Theses Doctoral

A Network Filter for Social Learning: Evidence from Equity Research

Uribe, Jose Nicolas

When are decision makers able to learn from others? I argue that actors occupying network positions that enable social learning gain a competitive advantage. I show that the accuracy of security analysts' earnings forecasts improves when the coverage network readily conveys information about competitors' decision-making context. The benefits of social learning are most pronounced in unstable environments, measured by firms' forecast dispersion. Causality is established using a natural experiment: surviving analysts' network positions -along with their forecasting accuracy -deteriorated to the extent that their coverage overlapped with analysts who perished in the 9/11 attacks on the World Trade Center. The importance of social learning in the analyst profession goes well beyond improving forecasting accuracy. I show that analysts' clients recognize narrow expertise on those stocks where the analyst is ideally positioned for social learning. This article contributes to organizational theory by specifying network positions providing a superior view of competitors' information environment and to strategy research by identifying conditions under which these positions confer a competitive advantage.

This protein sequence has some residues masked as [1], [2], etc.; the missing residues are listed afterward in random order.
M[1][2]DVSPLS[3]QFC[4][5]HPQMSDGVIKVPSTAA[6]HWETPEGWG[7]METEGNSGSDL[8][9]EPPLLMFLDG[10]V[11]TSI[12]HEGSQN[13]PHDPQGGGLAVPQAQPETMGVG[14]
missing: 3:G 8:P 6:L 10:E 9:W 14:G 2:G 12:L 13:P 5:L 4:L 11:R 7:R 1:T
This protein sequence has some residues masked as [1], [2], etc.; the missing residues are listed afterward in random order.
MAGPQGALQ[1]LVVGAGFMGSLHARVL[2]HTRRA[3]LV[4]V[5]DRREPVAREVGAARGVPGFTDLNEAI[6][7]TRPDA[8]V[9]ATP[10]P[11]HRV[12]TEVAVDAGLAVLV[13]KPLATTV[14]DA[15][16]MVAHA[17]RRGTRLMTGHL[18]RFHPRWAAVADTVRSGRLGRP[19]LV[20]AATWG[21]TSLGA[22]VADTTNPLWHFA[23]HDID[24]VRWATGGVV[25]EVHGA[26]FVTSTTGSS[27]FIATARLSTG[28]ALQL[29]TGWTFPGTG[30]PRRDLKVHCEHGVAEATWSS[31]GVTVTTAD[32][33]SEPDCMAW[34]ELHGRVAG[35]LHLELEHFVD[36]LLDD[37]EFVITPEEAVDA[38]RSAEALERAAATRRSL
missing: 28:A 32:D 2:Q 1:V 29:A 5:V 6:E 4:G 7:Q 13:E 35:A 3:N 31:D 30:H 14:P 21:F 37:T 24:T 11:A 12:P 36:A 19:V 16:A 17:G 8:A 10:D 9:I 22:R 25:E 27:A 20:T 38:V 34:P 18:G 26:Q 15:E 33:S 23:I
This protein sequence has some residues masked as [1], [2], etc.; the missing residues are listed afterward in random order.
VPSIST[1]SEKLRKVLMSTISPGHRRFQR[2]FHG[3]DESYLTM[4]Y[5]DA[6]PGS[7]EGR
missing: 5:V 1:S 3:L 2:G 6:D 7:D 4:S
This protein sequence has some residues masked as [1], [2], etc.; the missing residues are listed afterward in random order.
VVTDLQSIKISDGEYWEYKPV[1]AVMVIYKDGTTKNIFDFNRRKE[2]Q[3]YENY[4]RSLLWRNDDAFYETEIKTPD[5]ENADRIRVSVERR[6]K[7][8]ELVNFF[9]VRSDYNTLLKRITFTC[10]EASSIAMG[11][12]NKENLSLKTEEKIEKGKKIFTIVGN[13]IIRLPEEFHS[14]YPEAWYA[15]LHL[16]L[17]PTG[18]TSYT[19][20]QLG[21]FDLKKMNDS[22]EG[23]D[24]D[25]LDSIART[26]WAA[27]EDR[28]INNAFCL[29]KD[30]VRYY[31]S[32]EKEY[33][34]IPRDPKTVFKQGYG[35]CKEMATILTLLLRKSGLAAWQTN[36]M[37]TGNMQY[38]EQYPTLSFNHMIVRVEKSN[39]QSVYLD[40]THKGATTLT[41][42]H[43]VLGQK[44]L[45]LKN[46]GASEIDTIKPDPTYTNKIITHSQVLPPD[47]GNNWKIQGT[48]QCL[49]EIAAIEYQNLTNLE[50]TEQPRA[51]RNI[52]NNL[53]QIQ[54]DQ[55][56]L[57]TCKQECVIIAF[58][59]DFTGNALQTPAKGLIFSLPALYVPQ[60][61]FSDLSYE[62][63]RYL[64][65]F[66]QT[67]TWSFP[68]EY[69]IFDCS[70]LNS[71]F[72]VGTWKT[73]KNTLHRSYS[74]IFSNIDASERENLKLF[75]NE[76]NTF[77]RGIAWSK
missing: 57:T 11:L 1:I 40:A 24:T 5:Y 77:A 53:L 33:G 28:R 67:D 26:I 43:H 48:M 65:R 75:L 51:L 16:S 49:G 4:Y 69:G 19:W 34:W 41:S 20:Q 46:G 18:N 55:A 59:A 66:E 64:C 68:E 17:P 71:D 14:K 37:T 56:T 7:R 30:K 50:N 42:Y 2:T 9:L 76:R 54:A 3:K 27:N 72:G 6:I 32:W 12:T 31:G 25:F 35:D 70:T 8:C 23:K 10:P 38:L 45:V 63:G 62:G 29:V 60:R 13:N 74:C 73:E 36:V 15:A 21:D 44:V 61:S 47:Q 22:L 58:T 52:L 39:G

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More About This Work

Academic Units
Thesis Advisors
Ingram, Paul
Ph.D., Columbia University
Published Here
April 13, 2015